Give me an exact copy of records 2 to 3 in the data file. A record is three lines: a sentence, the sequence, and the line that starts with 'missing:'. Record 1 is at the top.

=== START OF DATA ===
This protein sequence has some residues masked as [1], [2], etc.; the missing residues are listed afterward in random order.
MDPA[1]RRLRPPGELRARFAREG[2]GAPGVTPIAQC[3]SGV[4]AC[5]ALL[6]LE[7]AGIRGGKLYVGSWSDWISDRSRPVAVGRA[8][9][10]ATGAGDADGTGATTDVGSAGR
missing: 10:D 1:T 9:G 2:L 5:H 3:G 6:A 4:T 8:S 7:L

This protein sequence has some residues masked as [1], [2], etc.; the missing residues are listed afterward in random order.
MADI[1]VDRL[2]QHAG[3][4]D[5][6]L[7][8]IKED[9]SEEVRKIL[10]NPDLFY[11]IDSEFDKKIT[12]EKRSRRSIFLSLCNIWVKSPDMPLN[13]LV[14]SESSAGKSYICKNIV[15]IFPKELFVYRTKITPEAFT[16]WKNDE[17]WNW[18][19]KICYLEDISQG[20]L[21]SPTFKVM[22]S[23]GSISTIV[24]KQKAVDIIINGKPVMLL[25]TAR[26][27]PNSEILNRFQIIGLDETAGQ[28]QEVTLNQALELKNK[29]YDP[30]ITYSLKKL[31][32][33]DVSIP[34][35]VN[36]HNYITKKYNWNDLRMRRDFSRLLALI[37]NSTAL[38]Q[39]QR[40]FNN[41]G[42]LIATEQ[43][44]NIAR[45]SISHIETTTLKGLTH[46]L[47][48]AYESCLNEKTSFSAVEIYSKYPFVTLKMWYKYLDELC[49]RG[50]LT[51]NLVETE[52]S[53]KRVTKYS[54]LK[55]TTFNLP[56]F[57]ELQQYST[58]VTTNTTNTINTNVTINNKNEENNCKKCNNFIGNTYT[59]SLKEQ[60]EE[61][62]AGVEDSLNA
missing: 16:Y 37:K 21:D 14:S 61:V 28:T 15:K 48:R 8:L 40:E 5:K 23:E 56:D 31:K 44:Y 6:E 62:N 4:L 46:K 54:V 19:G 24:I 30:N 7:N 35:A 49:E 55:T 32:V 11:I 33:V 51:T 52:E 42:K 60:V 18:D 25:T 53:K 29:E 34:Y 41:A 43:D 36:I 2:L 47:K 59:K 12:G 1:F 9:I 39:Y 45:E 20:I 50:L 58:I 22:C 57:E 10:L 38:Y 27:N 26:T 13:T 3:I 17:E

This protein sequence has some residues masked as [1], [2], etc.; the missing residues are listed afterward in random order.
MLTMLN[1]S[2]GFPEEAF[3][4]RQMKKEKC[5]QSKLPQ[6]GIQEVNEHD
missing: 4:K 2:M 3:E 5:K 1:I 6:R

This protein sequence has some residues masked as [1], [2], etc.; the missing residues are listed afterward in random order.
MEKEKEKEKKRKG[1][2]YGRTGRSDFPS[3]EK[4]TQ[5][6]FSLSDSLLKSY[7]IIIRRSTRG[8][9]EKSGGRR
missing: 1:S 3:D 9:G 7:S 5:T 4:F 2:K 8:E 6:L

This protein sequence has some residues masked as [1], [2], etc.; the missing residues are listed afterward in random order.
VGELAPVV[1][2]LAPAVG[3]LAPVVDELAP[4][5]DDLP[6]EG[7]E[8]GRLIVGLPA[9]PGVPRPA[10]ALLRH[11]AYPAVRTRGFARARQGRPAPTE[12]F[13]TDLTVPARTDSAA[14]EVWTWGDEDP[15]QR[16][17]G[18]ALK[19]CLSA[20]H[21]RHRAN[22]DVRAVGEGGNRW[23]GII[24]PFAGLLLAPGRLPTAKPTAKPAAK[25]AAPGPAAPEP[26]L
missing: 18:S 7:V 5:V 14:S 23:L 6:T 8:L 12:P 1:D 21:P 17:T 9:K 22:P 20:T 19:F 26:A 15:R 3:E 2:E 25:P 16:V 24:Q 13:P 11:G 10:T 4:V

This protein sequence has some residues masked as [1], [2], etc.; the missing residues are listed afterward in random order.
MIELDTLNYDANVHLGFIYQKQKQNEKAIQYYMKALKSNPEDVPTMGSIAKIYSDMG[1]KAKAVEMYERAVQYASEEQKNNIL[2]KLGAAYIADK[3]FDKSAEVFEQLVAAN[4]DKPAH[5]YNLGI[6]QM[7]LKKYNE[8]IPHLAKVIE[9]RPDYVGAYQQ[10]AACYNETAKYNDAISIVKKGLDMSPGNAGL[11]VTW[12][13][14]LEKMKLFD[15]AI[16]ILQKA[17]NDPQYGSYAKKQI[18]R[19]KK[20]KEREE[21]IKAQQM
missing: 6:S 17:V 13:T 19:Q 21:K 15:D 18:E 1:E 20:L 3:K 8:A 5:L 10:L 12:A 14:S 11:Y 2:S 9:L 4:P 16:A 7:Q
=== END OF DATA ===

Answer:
This protein sequence has some residues masked as [1], [2], etc.; the missing residues are listed afterward in random order.
MADI[1]VDRL[2]QHAG[3][4]D[5][6]L[7][8]IKED[9]SEEVRKIL[10]NPDLFY[11]IDSEFDKKIT[12]EKRSRRSIFLSLCNIWVKSPDMPLN[13]LV[14]SESSAGKSYICKNIV[15]IFPKELFVYRTKITPEAFT[16]WKNDE[17]WNW[18][19]KICYLEDISQG[20]L[21]SPTFKVM[22]S[23]GSISTIV[24]KQKAVDIIINGKPVMLL[25]TAR[26][27]PNSEILNRFQIIGLDETAGQ[28]QEVTLNQALELKNK[29]YDP[30]ITYSLKKL[31][32][33]DVSIP[34][35]VN[36]HNYITKKYNWNDLRMRRDFSRLLALI[37]NSTAL[38]Q[39]QR[40]FNN[41]G[42]LIATEQ[43][44]NIAR[45]SISHIETTTLKGLTH[46]L[47][48]AYESCLNEKTSFSAVEIYSKYPFVTLKMWYKYLDELC[49]RG[50]LT[51]NLVETE[52]S[53]KRVTKYS[54]LK[55]TTFNLP[56]F[57]ELQQYST[58]VTTNTTNTINTNVTINNKNEENNCKKCNNFIGNTYT[59]SLKEQ[60]EE[61][62]AGVEDSLNA
missing: 16:Y 37:K 21:D 14:S 61:V 28:T 15:K 48:R 8:L 40:E 5:K 23:E 56:D 31:K 44:Y 6:E 62:N 4:L 46:K 54:V 19:G 24:I 30:N 7:N 35:A 49:E 55:T 32:V 11:I 33:V 51:T 52:E 42:K 60:V 18:D 25:T 53:K 29:E 34:Y 41:A 43:D 36:I 2:L 47:K 59:K 12:G 1:F 9:I 39:Y 45:E 20:I 50:L 58:I 22:C 57:E 10:L 38:Y 27:N 26:T 13:T 3:I 17:E

This protein sequence has some residues masked as [1], [2], etc.; the missing residues are listed afterward in random order.
MLTMLN[1]S[2]GFPEEAF[3][4]RQMKKEKC[5]QSKLPQ[6]GIQEVNEHD
missing: 4:K 2:M 3:E 5:K 1:I 6:R